Ukrainian president Volodymyr Zelenskyy talks to soldiers at a position near Bakhmut, Donetsk region, Ukraine, March 22, 2023.

Ukrainian president Volodymyr Zelenskyy talks to soldiers at a position near Bakhmut, Donetsk region, Ukraine, March 22, 2023. (Ukrainian Presidential Press Office via AP)

More than 50 villages in Kherson have been "completely destroyed" by Russia, with more than 90% of buildings in some locations ruined, Ukrainian President Volodymyr Zelenskyy said, after a visit to the embattled southern region. "But even in such villages, people return, and this is proof that life still prevails," he added in his nightly address Thursday. Zelenskyy has been touring Ukraine's front line regions and visited Bakhmut a day earlier.

European Union leaders promised to jointly deliver 1 million rounds of artillery ammunition to Ukraine in the next year. They said at a leaders' summit that they would also provide missiles upon Kyiv's request, without specifying what type, adding that E.U. member states have made available about $73 billion to Ukraine since the war began. Member state Slovakia, meanwhile, has delivered four of the 13 MiG-29 fighter jets it has pledged to Ukraine, its defense minister said.

Here's the latest on the war and its impact across the globe

• President Biden is expected to discuss defense spending and the war in Ukraine with Canadian President Justin Trudeau during meetings in Ottawa on Friday, White House spokeswoman Karine Jean-Pierre told reporters. Canada, a NATO member, has committed around $730 million in military assistance to Ukraine, its government says.

• Russia will not partake in "Earth Hour" this year, Kremlin spokesman Dmitry Peskov said Friday. The annual climate event sees cities switch off nonessential lights for one hour on Saturday evening and encourages people to take positive climate steps. It's organized by the World Wildlife Fund (WWF), a nonprofit, which Moscow this month designated a "foreign agent." The Kremlin did not provide any justification for the move, Reuters reported, but critics say the "foreign agent" designation is an attempt to crush dissent.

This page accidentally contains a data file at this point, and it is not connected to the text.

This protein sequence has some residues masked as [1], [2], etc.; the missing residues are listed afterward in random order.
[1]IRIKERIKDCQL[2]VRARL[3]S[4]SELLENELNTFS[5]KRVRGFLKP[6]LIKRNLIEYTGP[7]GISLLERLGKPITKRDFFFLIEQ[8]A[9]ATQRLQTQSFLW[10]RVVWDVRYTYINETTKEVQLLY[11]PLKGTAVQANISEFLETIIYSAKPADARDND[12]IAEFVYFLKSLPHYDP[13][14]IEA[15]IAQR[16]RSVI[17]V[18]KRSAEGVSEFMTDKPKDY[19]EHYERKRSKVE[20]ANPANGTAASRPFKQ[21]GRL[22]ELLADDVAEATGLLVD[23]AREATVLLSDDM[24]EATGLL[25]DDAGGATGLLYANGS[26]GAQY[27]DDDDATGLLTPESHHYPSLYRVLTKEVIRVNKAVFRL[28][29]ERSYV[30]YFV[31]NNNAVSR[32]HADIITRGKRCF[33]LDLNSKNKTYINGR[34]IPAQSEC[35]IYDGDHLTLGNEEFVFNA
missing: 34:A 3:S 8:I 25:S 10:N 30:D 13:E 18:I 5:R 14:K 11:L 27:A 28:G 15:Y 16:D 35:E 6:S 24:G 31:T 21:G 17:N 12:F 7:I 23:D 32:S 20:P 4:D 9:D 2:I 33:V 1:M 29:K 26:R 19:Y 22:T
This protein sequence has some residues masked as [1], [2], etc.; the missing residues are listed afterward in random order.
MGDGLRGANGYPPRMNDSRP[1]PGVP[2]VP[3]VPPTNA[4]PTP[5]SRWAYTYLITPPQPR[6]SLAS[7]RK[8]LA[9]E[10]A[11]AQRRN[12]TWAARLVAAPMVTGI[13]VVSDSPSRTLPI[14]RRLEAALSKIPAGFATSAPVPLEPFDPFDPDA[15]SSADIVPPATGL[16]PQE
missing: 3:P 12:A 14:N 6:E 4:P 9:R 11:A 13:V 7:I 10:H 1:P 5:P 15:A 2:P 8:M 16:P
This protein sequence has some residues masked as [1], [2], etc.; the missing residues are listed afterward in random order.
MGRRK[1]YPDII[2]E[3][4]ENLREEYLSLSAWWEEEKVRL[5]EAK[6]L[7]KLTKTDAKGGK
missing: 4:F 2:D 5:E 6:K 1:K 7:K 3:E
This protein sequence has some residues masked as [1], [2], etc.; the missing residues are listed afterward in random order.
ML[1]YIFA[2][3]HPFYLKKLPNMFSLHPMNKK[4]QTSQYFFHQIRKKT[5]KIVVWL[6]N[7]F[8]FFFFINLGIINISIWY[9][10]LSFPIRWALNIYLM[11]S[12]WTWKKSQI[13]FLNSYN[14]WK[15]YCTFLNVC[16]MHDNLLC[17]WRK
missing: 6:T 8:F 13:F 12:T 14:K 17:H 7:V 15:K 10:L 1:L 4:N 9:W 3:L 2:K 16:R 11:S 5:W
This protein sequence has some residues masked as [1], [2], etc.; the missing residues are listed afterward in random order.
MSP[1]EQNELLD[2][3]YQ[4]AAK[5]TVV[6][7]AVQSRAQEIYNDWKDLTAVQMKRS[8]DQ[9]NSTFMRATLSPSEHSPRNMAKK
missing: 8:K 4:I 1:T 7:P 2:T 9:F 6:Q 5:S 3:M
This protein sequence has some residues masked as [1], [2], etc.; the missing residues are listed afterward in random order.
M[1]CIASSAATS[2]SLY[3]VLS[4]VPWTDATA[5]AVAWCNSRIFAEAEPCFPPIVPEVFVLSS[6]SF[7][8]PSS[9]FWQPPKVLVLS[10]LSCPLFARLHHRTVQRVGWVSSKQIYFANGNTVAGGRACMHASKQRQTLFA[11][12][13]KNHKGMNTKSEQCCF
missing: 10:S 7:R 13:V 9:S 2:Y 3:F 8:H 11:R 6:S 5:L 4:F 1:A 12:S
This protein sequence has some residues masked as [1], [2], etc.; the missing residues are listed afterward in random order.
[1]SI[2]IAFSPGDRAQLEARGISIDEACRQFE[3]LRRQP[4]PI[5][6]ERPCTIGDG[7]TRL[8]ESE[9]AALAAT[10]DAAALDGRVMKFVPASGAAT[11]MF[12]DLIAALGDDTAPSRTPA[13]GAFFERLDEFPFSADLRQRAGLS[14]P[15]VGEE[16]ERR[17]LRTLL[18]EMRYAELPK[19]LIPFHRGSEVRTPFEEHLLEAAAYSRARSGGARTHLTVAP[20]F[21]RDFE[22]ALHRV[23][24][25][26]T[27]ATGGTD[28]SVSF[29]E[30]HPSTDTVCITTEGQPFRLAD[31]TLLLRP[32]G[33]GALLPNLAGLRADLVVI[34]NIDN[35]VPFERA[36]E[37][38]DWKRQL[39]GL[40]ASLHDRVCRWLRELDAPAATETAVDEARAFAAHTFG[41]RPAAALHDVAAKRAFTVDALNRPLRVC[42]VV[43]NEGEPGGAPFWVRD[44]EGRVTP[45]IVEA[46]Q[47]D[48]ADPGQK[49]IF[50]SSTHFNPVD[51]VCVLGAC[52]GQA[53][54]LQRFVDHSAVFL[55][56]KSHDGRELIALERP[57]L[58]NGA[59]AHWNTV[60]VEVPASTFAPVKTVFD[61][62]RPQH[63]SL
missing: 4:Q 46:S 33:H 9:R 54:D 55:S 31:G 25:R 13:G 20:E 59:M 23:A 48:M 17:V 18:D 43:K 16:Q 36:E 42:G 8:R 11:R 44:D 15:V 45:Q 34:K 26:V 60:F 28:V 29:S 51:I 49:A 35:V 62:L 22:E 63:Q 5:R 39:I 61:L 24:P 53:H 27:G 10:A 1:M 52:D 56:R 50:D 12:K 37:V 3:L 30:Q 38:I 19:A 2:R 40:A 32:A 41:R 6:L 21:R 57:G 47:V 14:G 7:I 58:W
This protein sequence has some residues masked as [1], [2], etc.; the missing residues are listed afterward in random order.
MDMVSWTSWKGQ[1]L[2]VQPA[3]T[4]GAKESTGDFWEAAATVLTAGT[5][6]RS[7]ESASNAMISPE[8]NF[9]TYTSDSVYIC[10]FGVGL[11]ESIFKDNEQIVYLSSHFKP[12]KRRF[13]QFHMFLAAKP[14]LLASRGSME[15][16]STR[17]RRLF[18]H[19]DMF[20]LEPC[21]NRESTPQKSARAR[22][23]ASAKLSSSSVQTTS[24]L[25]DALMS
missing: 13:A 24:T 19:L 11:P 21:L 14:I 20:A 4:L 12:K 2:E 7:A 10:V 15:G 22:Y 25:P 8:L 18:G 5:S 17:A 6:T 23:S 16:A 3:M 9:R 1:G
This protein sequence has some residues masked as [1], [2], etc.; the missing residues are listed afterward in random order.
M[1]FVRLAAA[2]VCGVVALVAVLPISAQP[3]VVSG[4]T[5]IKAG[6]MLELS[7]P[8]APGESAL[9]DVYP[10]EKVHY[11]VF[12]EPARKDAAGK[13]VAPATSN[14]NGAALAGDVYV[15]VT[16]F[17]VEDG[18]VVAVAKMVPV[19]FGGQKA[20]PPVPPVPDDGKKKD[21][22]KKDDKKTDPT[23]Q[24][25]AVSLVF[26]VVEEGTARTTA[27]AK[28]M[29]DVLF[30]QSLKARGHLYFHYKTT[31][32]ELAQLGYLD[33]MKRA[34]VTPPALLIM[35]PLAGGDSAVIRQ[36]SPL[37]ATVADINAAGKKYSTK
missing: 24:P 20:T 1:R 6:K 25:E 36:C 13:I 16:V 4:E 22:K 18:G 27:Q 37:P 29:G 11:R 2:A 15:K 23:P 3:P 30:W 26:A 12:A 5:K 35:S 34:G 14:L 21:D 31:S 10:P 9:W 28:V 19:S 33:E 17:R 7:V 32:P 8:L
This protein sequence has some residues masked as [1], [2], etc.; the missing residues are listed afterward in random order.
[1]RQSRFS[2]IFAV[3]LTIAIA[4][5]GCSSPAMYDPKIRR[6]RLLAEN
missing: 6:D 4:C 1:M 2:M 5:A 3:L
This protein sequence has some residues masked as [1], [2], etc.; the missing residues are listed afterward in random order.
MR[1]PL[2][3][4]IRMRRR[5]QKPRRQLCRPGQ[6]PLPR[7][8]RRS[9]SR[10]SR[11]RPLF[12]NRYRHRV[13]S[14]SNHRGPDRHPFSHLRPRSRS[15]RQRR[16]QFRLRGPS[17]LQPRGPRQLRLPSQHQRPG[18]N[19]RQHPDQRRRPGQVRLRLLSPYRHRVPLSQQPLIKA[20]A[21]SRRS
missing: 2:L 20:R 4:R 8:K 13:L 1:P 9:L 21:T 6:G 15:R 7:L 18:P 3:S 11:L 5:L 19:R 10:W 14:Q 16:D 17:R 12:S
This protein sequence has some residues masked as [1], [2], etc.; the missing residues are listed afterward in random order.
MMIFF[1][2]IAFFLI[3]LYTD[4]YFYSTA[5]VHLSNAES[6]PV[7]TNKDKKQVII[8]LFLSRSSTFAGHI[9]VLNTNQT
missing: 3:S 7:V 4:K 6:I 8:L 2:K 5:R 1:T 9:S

• Ukraine's victory over Russia could occur "this year," Zelenskyy told the European Council by video-link Thursday, provided there are "no delays or stagnation" in defense cooperation. He added that delays in the supply of weapons including long-range missiles were hampering Ukrainian troops on the battlefield.

• The International Criminal Court signed an agreement to establish a country office in Ukraine, a week after the ICC issued an arrest warrant for Russian President Vladimir Putin on charges of deporting Ukrainian children. Zelenskyy said the move would allow "international justice to be even more active" in investigating Russia on Ukrainian soil. Russia, like the United States, does not accept the ICC's jurisdiction.

• The Committee to Protect Journalists warned Ukrainian officials not to limit press access to front lines. In a statement, the New York based nonprofit said recent regulations issued by Ukrainian operational commands preventing media from accessing "red zones," deemed most dangerous battlefronts, could "stifle journalists' ability to do their jobs" and hinder crucial wartime reporting.

• The World Athletic Council reinstated the Russian athletic federation after a seven-year suspension due to doping violations, but said Friday that Russian athletes are still excluded from competition due to the invasion of Ukraine. The decision to exclude Russian and Belarusian athletes as well as support personnel and officials from competitive events was made in March 2022.

• The E.U. wants to help return some 16,200 Ukrainian children who were "abducted" to Russia, Commission President Ursula von der Leyen said Thursday, adding that about 300 children had been returned so far. The E.U. hopes to "pull together international pressure to take all possible measures to establish the whereabouts of these children," she added. The U.S. has also accused Russia of deporting hundreds of thousands of Ukrainians to Russia and forcibly separating children from their families.

• Arresting Putin on a visit abroad would amount to declaring a "war against Russia," Dmitry Medvedev, the Russian Security Council deputy chairman, said Thursday, according to state news agency Tass. U.S. Secretary of State Antony Blinken said earlier this week that European countries should detain and hand Putin over to the ICC if he visits. Germany's federal minister of justice said it would do so, while Hungary would not, Prime Minister Viktor Orban's chief of staff said Thursday.

• Spain will deliver six German-made Leopard 2 tanks to Ukraine next week, its defense minister, Margarita Robles, said. Madrid has promised the delivery of 10 such tanks in total. Next week, Spanish Prime Minister Pedro Sánchez will also make a state visit to China, where he says he will discuss China's position "for peace in Ukraine, and transmit the message that the Ukrainians will be the ones who establish the conditions for peace." Chinese President Xi Jinping visited Russia earlier this week and has been touting a 12-point peace plan for Ukraine that has been criticized for lack of detail on key issues.

• Russia is sending tanks from the 1940s to the front line, signaling a likely shortage of armor for troops fighting in Ukraine, The Washington Post reported. According to photographs obtained by the Georgia-based Conflict Intelligence Team, Stalin-era T-54 and T-55 tanks were spotted aboard a train heading west, though the open-source researchers could not confirm they would be sent for use in combat.

Sign Up for Daily Headlines

Sign up to receive a daily email of today's top military news stories from Stars and Stripes and top news outlets from around the world.

Sign Up Now